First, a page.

This is not to say we disrespect the Bible. We don’t. We accept it as scripture. It is an admittedly valuable standard work, to be used in study and receiving knowledge of the things of God. Indeed, among other things the Book of Mormon testifies of the truth of the Bible.  Therefore the Bible is certainly accepted as a work of importance and value to us in matters of faith. But only one can assume primacy. The primary one for us is the Book of Mormon.
 
We may be justified in our attachment to and affection for the Bible. But the Book of Mormon must be preeminent. Our respect and affection for the Doctrine and Covenants, Temple and church organization is also well placed and should inform our understanding and behavior. But the Book of Mormon was intended to be the primary means for the Lord to impart understanding to us.
 
Much has has been written and said about this volume of scripture, but we are only now beginning to understand what we are looking at.

In Eighteen Verses I have shown how little we have done so far with this book of scripture. I have never attempted to be exhaustive in any discussion about the book. In a decade of teaching weekly about the book, where I only went from 1 Nephi 1: 1 to Jarom 1: 4, the discussion was not exhaustive.
 
This book was a gift to us. We ought not think the Bible has more to offer than what we find in “the most correct book” because a “man can get closer to God by abiding the precepts [of the Book of Mormon] than any other book,” just as Joseph Smith said.
 
The primary text of scripture I have used in The Second ComforterNephi’s Isaiah and Eighteen Verses has been the Book of Mormon. The primary text used in this blog is the Book of Mormon.
 
Until we understand that book, I fail to see why we think we should have more. There is more in that book than we’ve noticed. The first step ought be to notice what we have. Then things will be added. However, until we have taken the Book of Mormon seriously, I fail to see why the most important message for us –found within that book– should not be the first thing to be understood.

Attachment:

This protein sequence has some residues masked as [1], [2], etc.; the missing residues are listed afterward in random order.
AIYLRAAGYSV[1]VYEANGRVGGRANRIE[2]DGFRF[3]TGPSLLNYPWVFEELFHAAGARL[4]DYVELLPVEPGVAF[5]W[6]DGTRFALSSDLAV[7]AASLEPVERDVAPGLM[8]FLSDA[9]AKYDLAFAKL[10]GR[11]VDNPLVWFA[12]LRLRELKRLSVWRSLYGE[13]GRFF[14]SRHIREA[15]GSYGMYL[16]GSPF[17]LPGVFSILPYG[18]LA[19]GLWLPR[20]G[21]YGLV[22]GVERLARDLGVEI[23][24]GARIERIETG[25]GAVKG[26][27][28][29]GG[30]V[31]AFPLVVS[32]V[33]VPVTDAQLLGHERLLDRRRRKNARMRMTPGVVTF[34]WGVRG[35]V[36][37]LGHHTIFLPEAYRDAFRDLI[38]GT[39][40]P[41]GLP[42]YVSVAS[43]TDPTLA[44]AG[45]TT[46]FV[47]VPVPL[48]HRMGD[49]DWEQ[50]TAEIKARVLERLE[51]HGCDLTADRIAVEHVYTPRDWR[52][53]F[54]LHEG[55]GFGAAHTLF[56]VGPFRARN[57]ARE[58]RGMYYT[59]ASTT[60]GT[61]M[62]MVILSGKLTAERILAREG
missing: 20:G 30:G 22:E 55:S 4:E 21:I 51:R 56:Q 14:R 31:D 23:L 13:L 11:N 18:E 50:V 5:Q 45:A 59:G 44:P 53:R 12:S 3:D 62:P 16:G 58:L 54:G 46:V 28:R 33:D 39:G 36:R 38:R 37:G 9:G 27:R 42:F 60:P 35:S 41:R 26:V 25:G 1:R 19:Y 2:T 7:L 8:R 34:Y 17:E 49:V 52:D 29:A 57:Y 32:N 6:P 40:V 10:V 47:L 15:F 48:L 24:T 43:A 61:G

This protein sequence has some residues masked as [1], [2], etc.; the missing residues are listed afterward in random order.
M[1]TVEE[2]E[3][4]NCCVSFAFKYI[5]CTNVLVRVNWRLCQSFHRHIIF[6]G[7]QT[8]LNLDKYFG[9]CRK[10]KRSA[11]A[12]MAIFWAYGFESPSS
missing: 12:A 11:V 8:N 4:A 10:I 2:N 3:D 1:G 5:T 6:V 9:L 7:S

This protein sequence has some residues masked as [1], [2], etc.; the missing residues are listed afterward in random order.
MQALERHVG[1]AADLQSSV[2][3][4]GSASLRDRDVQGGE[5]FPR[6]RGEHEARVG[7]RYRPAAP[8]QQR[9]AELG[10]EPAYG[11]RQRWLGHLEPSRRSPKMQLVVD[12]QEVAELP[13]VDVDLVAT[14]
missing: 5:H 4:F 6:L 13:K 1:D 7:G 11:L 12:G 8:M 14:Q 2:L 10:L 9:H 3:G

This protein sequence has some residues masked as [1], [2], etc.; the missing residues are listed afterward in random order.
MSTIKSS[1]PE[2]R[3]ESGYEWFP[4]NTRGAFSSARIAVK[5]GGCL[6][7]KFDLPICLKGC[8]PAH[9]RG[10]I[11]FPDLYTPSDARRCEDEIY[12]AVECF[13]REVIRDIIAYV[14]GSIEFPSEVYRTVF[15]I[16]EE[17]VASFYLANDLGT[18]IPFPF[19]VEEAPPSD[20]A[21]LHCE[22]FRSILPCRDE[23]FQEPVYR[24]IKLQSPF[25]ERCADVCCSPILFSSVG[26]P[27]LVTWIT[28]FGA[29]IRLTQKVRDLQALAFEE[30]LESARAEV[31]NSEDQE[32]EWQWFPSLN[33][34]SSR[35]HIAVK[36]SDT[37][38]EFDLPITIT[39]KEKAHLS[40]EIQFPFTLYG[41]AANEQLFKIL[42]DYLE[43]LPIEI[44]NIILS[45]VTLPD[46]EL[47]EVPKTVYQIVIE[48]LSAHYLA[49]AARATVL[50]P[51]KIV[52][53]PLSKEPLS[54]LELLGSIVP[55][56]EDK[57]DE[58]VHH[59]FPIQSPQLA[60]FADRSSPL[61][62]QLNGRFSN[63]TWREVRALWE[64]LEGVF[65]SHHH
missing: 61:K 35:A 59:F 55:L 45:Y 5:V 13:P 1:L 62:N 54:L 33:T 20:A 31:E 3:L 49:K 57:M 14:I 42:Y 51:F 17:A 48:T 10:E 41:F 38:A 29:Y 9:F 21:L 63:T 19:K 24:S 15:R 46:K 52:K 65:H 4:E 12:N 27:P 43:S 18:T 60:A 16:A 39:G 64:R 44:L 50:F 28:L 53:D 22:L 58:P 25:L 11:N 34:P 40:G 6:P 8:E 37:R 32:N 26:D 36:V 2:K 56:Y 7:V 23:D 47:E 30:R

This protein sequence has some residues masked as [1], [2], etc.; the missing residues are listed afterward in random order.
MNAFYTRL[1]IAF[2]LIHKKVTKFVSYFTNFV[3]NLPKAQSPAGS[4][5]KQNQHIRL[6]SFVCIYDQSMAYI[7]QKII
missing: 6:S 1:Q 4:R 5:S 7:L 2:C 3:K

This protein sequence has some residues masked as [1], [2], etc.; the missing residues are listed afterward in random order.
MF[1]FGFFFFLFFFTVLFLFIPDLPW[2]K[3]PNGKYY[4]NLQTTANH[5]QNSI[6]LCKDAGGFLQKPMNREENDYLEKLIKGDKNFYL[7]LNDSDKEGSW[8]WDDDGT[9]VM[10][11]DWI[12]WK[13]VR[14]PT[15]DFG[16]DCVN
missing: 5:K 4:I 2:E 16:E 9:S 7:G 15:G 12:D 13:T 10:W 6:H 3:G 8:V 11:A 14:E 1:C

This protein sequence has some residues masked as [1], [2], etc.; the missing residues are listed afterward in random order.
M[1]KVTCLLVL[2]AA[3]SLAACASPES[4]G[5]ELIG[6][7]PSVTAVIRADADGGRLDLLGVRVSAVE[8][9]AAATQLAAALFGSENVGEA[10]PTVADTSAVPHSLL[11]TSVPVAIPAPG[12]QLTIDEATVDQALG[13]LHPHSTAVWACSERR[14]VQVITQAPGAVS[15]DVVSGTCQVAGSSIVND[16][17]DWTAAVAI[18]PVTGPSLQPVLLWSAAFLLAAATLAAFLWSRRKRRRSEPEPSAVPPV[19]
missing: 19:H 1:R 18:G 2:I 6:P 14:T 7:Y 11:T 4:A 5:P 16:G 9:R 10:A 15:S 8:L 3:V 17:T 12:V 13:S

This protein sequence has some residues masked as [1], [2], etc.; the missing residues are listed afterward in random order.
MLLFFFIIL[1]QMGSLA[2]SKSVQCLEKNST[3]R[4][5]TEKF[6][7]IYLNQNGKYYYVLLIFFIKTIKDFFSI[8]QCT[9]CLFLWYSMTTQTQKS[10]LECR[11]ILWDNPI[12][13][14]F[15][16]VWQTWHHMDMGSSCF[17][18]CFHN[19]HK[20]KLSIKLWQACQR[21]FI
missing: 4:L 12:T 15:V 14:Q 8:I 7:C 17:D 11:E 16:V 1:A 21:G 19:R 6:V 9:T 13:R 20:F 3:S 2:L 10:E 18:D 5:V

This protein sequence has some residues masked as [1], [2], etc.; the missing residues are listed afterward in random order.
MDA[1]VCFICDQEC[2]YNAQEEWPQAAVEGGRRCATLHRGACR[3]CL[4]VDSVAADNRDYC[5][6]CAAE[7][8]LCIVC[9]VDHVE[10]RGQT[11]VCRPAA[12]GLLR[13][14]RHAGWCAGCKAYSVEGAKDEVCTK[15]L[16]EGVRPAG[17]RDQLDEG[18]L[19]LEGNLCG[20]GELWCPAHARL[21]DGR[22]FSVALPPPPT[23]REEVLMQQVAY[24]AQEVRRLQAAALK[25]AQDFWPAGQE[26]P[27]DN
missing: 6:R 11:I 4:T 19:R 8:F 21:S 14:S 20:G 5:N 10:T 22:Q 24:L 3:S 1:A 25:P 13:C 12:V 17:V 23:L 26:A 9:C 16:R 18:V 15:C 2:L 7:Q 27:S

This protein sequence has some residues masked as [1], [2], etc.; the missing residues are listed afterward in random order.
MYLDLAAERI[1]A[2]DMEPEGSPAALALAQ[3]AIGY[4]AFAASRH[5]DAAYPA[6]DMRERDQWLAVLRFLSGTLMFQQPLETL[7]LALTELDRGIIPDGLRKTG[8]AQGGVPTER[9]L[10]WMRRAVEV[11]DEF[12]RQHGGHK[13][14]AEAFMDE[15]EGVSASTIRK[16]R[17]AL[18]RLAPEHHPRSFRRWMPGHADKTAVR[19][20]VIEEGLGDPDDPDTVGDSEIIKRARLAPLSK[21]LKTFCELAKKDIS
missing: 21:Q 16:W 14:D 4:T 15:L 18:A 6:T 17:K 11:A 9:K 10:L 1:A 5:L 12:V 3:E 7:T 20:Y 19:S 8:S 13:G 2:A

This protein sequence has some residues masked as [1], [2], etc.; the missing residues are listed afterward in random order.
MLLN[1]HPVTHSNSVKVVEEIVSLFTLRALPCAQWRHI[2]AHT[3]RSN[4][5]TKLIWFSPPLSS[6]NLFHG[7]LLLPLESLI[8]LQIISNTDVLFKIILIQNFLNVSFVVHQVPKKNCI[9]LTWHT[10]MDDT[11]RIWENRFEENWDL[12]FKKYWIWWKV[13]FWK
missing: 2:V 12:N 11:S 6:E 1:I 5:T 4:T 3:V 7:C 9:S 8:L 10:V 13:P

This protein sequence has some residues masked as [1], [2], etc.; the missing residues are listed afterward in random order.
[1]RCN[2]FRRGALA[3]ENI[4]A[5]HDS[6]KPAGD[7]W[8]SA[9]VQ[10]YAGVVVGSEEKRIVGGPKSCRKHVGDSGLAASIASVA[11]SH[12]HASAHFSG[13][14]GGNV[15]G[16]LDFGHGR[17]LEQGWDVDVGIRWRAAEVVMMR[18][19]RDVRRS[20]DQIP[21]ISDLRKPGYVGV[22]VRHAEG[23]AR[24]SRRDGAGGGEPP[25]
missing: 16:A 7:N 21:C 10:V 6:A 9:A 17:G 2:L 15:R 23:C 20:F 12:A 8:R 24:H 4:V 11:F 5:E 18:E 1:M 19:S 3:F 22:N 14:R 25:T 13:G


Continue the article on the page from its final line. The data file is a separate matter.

2 Nephi 29: 1-2



The quote of the Lord continues into 2 Nephi 29: 1-2:

“But behold, there shall be many—at that day when I shall proceed to do a marvelous work among them, that I may remember my covenants which I have made unto the children of men, that I may set my hand again the second time to recover my people, which are of the house of Israel;  And also, that I may remember the promises which I have made unto thee, Nephi, and also unto thy father, that I would remember your seed; and that the words of your seed should proceed forth out of my mouth unto your seed; and my words shall hiss forth unto the ends of the earth, for a standard unto my people, which are of the house of Israel;”
The thought, “there shall be many” will be concluded in verse 3, and will be discussed there.

The day of the Lord’s “marvelous work” will be when He “remembers [His] covenants” made previously to “the children of men.” Those covenants to “the children of men” are all inclusive. This will include promises made to all mankind, without regard to their status as Israel, gentile, heathen, or even if they are living or dead as the work begins. It is the Lord’s covenants made in the pre-earth councils, and is for all mankind.

As fulfillment of these complete covenants, the Lord will “set [His] hand again the second time to recover my people.” Now the focus moves from “the children of men” to a sub-set of those He calls “my people.” His people are, by definition, necessarily affiliated with “the house of Israel” through covenant. These would include those called the “remnant” as well as those believing “gentiles” who accept the covenant and return through repentance to Christ.